As a consequence, many start-ups are doomed to go to the wall even as they pitch their first venture investor. Others will have an "exit strategy" in place from the off – one that more often than not dictates scratching a living around the zero point long enough to become an acquisition target and part of a bigger whole.

Then there's the select few with true heavyweight credentials. These firms will, by a mixture of good fortune and smart judgement, have the right stuff for sustainable growth and longevity. The list of must-haves varies from case to case but usually entails a laser focus on product innovation, a "what the customer wants the customer gets" mentality, alongside rigid control of operational expenditure.

Two months after the launch of medicalphysicsweb, we've come up with plenty of evidence to suggest that all manner of small companies - the bedrock of technology transfer and innovation - are pushing the envelope of diagnostics and therapeutics in the core disciplines of medical physics. Furthermore, if the number of page views in our Industry News & Analysis channel is anything to go by, editorial coverage of product development in small companies is clearly hitting the mark with our readers.

Make it happen

This level of interest comes as no surprise. After all, today's early-stage start-up project could be tomorrow's blockbuster new product. Among the latest start-up stories attracting reader eyeballs is Proton therapy: think smaller, think cheaper. The commercial opening here is in proton radiation therapy - and more specifically, the high capital outlay ($90–180 m) associated with the particle accelerator. Slashing that outlay is the raison d'être at Still River Systems, a US start-up that reckons it can reduce the size, cost and complexity of the accelerator and make pared-down proton sources that fit within a treatment room available in the next 18 months.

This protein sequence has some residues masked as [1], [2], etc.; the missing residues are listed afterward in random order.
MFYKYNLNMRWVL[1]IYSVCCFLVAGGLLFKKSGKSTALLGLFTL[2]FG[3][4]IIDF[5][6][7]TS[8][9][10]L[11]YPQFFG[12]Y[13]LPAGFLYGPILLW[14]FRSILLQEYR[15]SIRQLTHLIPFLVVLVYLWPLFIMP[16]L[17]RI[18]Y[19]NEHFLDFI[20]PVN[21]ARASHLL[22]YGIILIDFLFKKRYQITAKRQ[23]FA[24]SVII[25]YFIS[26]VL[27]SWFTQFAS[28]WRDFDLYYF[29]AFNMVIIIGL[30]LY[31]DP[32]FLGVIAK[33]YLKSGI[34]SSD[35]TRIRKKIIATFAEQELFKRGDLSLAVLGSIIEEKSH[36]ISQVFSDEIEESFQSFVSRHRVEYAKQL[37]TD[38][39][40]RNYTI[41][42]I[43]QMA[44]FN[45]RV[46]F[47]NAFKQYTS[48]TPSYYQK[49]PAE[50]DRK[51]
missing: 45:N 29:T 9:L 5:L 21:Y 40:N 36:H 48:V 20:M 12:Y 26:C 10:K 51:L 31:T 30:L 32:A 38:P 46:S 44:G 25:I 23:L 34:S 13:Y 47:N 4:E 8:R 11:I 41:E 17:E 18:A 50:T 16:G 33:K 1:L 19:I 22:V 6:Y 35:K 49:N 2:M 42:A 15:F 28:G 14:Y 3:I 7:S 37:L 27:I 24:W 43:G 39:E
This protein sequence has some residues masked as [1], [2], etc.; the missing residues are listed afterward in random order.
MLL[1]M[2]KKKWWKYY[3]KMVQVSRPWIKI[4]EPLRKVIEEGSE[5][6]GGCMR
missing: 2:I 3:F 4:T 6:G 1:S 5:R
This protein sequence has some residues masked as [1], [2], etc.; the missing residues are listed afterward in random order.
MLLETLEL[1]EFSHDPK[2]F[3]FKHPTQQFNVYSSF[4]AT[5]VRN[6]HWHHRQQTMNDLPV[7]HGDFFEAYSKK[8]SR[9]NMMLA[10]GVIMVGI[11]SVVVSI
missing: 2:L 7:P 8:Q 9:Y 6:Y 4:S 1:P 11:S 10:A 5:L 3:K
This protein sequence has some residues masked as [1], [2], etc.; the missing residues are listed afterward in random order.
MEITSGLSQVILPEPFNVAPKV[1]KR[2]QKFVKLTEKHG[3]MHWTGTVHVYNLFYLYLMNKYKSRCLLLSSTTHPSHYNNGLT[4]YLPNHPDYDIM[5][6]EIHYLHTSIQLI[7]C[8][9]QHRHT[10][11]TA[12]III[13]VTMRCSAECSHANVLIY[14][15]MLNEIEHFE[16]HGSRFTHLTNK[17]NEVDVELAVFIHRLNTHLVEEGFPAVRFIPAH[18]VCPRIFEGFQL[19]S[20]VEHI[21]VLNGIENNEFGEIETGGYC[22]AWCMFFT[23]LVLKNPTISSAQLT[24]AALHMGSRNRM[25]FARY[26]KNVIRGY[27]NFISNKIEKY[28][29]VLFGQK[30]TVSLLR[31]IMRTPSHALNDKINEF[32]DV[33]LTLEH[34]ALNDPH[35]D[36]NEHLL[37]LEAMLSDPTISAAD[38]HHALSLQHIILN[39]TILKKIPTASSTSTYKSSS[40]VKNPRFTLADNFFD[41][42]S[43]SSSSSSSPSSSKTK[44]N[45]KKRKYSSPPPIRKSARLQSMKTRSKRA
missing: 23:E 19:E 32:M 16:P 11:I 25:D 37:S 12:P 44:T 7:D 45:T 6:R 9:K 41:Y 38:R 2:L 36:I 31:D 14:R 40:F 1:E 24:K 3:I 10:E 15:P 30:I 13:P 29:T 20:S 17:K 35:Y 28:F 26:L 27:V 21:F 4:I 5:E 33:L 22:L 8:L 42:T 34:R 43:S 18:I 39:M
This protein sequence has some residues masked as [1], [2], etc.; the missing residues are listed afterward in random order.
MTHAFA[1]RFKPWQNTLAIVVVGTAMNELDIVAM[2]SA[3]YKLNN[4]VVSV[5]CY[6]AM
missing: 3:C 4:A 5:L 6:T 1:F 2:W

Another US firm that's thinking big by thinking small is Sicel Technologies (see Think small: implantable dosimeters). The company, which is based in Raleigh, NC, has come up with a new take on an old problem: an implantable dosimeter that verifies radiation dose at the site of the tumour or surrounding tissues and communicates data wirelessly to a hand-held reader. Sicel claims its device measures the dose delivered in tissue, including the combined effects of tissue inhomogeneity, organ movement, patient set-up errors and intrafractional movement - all factors that can result in a significant difference between planned versus actual radiation delivery.

While small is generally good in product innovation, so too is safety. A case in point is UK-based Metrasens, which has made patient/technician safety its core competency (see MRI facilities: the starting point is safety). By transferring technology originally developed for submarine detection - the company is a spin-off from international defence research group QinetiQ - Metrasens is busy commercializing a ferromagnetic detection system that will make MRI facilities safer. Called Ferroguard, the ferrous-only metal-detection technology is designed to prevent projectile accidents in MRI facilities, where ferrous objects are attracted at great speed towards the magnet bore.

Still River, Sicel and Metrasens are just three case studies in innovation among many already featured in the Industry News and Research News channels on medicalphysicsweb. The big question for these developers, and the ranks of start-ups like them, is how best to turn potentially game-changing innovation into sustainable profitability and growth. Get that right and the step-function transition to big technology company suddenly starts to look achievable.